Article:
A screening mechanism to recognize and support at-risk Aboriginal children

Abstract

OBJECTIVES: The Aboriginal Children’s Health and Well-Being Measure© (ACHWM) was developed to assess health from the perspectives of Aboriginal children. The purpose of this paper is to document the screening process, embedded within the ACHWM, and assess its effectiveness.

METHODS: The ACHWM was implemented in 2014/2015 with children 8 to 18 years of age living on the Wiikwemkoong Unceded Territory. Survey responses were screened to identify potential risk, using an automated algorithm run on computer tablets. Local mental health workers conducted brief mental health assessments to identify and support children at-risk. Data were analyzed to estimate effectiveness of this screening process.

RESULTS: A total of 293 children completed the ACHWM. The screening tool identified 35% with potential risk. Mental health workers confirmed 18% of all participants as being at-risk, and all were referred for support. The sensitivity of the tool was 75% while specificity was 79%. Improvements to the screening algorithm resulted in a specificity of 97% and negative predictive value of 95%, with no loss of sensitivity.

CONCLUSION: Responsible population health surveys require a process to recognize and respond to answers indicative of health risks. This paper provides an example of a screening and triage process that enabled our survey team to screen responses in real time, respond to potential risk immediately, and connect participants to local support services. This process proved essential to conducting an ethical survey. The high specificity and negative predictive value make it an effective triage tool that is particularly valuable in Aboriginal communities and with higher-risk populations.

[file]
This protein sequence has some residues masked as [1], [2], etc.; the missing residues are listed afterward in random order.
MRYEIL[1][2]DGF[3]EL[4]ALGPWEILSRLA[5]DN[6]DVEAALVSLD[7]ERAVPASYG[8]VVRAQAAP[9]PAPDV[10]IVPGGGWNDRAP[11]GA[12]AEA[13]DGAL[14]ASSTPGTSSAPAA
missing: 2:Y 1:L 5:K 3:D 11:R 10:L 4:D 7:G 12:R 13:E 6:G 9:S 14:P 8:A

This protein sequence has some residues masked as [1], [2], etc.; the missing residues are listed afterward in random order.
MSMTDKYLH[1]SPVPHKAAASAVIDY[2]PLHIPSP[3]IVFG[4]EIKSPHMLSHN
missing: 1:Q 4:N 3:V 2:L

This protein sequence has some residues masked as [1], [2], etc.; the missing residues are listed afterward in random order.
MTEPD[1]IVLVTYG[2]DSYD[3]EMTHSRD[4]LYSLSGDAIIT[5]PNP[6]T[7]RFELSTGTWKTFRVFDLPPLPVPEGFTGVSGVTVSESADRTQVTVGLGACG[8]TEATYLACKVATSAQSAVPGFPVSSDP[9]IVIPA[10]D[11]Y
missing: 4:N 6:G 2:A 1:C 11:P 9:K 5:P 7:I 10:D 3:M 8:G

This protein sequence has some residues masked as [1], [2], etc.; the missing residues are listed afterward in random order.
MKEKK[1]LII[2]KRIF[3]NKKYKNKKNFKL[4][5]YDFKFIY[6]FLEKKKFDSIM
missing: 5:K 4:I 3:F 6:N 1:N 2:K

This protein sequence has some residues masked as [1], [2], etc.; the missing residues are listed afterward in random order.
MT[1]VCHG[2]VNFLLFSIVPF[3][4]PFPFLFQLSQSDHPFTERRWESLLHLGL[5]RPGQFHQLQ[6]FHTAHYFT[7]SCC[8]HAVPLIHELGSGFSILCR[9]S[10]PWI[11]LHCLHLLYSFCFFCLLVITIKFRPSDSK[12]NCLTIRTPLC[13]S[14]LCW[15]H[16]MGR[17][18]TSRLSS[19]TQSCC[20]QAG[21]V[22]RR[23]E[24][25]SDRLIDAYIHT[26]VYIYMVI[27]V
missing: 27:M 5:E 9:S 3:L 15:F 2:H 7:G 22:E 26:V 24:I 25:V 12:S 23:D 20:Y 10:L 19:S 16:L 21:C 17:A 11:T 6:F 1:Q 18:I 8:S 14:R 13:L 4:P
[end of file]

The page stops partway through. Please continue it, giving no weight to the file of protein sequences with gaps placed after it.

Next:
Résumé

OBJECTIFS: On a élaboré l’outil de sondage Aboriginal Children’s Health and Well-Being Measure (ACHWM) pour évaluer la santé selon la perspective des enfants autochtones. Le but de notre article est de décrire le processus de dépistage intégré dans l’ACHWM et d’en évaluer l’efficacité.

MÉTHODE: L’ACHWM a été administré en 2014–2015 à des enfants et des jeunes de 8 à 18 ans vivant sur le territoire non cédé des Wiikwemkoong. À l’aide d’un algorithme automatisé exécuté sur des tablettes électroniques, les réponses au sondage ont été criblées pour repérer les personnes potentiellement à risque. Des intervenants locaux en santé mentale ont mené de brefs examens de santé mentale pour repérer et soutenir les enfants et les jeunes à risque. Les données ont été analysées pour estimer l’efficacité de ce processus de dépistage.

RÉSULTATS: En tout, 293 enfants et jeunes ont répondu au questionnaire ACHWM. L’outil de dépistage en a identifié 35% comme présentant un risque potentiel. Les intervenants en santé mentale ont confirmé que 18% des participants étaient à risque et les ont aiguillés vers des services de soutien. La sensibilité de l’outil était de 75%, et sa spécificité, de 79%. Des améliorations à l’algorithme de dépistage ont donné lieu à une spécificité de 97% et à une valeur prédictive négative de 95% sans perte de sensibilité.

CONCLUSION: Pour être responsables, les enquêtes sur la santé de la population ont besoin d’un processus d’intervention pour les réponses qui soulèvent des inquiétudes. Notre article présente l’exemple d’un processus de dépistage et de triage qui a permis à notre équipe de sondage de cribler les réponses en temps réel, d’intervenir immédiatement en cas de risque potentiel et de mettre les participants en rapport avec des services de soutien locaux. Ce processus s’est avéré essentiel à la conduite d’un sondage éthique. La haute spécificité et la valeur prédictive négative du sondage en font un outil de triage efficace particulièrement précieux dans les communautés autochtones et auprès des populations à haut risque.

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Correspondence to Nancy L. Young PhD.

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Young, N.L., Jacko, D., Wabano, M.J. et al. A screening mechanism to recognize and support at-risk Aboriginal children. Can J Public Health 107, e399–e403 (2016). https://doi.org/10.17269/CJPH.107.5539

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Key words

  • Mental health
  • early medical intervention
  • child
  • adolescent
  • Indigenous population
  • surveys and questionnaires

Mots clés

  • santé mentale
  • intervention médicale précoce
  • enfant
  • adolescent
  • population d’origine amérindienne
  • enquêtes de santé